At Intend2Lead, we’re in the business of helping leaders make sustainable change.
To make meaningful change that lasts, you must focus on 3 things: your mindset, your skillset, and your habits.
Let’s start with skillset. This is usually the most obvious element of change, and perhaps the easiest to accomplish. If you want different results, you must learn something new –a new skill, technique, or way of doing something. Most of us are comfortable with learning new skillsets because you can simply take a training course, read a book, or even watch a video on YouTube.
Although you may invest significant time, energy, and money in attending a training class, those new skills aren’t valuable until you start using them. Sustainable change requires you to integrate these new skills into your day-to-day work. This is where the power of habits comes in! When you invest the time and energy to create on-going practices around your new skills, you convert that learning into change.
Now, let’s talk about the most neglected component of change – your mindset. A mindset is a set of beliefs or attitudes. These beliefs are manufactured by the mind based on your upbringing, experiences, and the accumulation of (mostly unchecked) thoughts you’ve absorbed over time. A mindset is a lens through which you see the world. It is the birthplace of your actions. You can learn all the new skills in the world, but if you haven’t changed your beliefs and attitudes around it, any change you make isn’t likely to last long.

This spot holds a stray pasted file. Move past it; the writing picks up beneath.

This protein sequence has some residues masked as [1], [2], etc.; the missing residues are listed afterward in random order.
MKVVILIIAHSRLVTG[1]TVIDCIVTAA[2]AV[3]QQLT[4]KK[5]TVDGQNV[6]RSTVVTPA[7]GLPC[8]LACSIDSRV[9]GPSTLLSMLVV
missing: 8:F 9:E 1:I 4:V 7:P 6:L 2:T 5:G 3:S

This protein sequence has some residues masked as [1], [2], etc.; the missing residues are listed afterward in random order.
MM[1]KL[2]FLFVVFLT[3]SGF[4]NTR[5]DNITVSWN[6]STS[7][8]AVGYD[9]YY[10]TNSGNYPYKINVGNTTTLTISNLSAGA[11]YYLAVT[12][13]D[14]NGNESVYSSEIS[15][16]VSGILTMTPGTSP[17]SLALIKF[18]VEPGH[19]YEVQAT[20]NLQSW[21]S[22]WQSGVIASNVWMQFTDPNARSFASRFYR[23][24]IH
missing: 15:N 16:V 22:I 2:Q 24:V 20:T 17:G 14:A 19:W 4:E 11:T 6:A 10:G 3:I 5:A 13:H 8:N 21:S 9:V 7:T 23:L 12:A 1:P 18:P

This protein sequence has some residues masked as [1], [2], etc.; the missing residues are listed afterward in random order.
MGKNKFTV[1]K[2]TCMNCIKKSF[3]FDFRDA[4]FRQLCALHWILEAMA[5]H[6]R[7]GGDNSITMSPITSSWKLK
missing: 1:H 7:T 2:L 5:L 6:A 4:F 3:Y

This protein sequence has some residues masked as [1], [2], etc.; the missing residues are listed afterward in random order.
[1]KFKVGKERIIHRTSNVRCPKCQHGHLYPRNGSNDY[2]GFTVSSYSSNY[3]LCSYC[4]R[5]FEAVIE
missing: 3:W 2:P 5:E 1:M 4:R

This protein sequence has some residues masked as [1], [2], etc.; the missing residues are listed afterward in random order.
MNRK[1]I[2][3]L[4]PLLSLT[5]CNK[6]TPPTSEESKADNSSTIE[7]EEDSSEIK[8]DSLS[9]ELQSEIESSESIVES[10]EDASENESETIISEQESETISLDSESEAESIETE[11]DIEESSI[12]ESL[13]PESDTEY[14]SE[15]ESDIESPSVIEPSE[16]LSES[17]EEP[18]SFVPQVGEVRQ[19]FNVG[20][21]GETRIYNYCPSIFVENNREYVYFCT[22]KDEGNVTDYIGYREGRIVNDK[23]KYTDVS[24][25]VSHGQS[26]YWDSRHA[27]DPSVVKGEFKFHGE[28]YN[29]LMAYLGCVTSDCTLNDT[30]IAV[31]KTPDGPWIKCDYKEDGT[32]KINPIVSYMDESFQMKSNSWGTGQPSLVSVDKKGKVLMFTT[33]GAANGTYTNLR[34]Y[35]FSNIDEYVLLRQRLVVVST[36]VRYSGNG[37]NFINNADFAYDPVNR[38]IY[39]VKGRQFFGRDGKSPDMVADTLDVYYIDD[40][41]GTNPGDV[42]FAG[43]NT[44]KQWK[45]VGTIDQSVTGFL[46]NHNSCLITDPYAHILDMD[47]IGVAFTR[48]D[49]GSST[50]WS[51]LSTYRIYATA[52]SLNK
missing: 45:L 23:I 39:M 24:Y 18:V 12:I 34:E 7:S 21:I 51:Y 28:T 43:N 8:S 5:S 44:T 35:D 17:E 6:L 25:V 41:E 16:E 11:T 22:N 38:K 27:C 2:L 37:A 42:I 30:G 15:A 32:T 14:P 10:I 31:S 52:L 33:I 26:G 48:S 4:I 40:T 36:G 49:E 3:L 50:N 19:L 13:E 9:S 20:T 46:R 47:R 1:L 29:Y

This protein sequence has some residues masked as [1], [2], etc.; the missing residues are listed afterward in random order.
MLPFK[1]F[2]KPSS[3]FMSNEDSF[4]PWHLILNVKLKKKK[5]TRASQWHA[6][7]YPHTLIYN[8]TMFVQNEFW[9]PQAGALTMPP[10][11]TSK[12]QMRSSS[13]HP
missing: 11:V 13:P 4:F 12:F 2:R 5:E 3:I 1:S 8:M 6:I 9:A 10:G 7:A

Let’s walk through an example. Let’s say you want to learn how to give better feedback to your team. You currently think that feedback is difficult and awkward because you have to tell someone all the things they’re doing wrong. Yet, you’re committed to making change because you know it’s important.
You take a class (or read our blog post!) to learn some new feedback techniques. You are now armed with specific ideas and an approach to use when feedback opportunities arise.
You know your new feedback skills are meaningless until you use them, so you create a new feedback habit to incorporate into your day-to-day work. You schedule informal, weekly feedback conversations with each of your team members.
Even though you learned new skills and set up a new feedback habit, you still dread giving feedback because it feels like you’re delivering bad news. Because of these beliefs, you tend to procrastinate, pushing the scheduled feedback conversations out to the next week, and then the next week. When you do have the conversations, they feel forced, and you want to get them over with as quickly as possible. Interestingly enough, you are in a similar place to where you started – dreading feedback and not feeling like you’re doing it well.
Once you realize that your negative thinking around feedback is stopping you from making real change, you decide to evaluate your thoughts and beliefs around feedback. After reading our blog post on feedback, you choose to embrace a more empowering mindset around feedback – the investor mindset! You choose to believe in every person’s ability to continually learn and grow. You are committed to your colleagues’ growth. You now understand that giving feedback to another person sends a powerful message that you’re invested in their success. You care about how they are doing and actively support them today to ensure they receive the development they need to thrive for the long-term. Thanks to the power of mindset, the dynamics of your relationship with your colleague shift dramatically.
Your mindset creates your reality.
We invite you to reflect on one current leadership challenge you’re facing.
- What are the beliefs you currently hold around this challenge?
- How might those beliefs be getting in the way of you making the change you want?
- What are some new, empowering thoughts you can believe that pave the way to the new reality you want?
When you change the way you think, you change everything. Your mindset is a direct path to new possibilities!
See you in the DOP,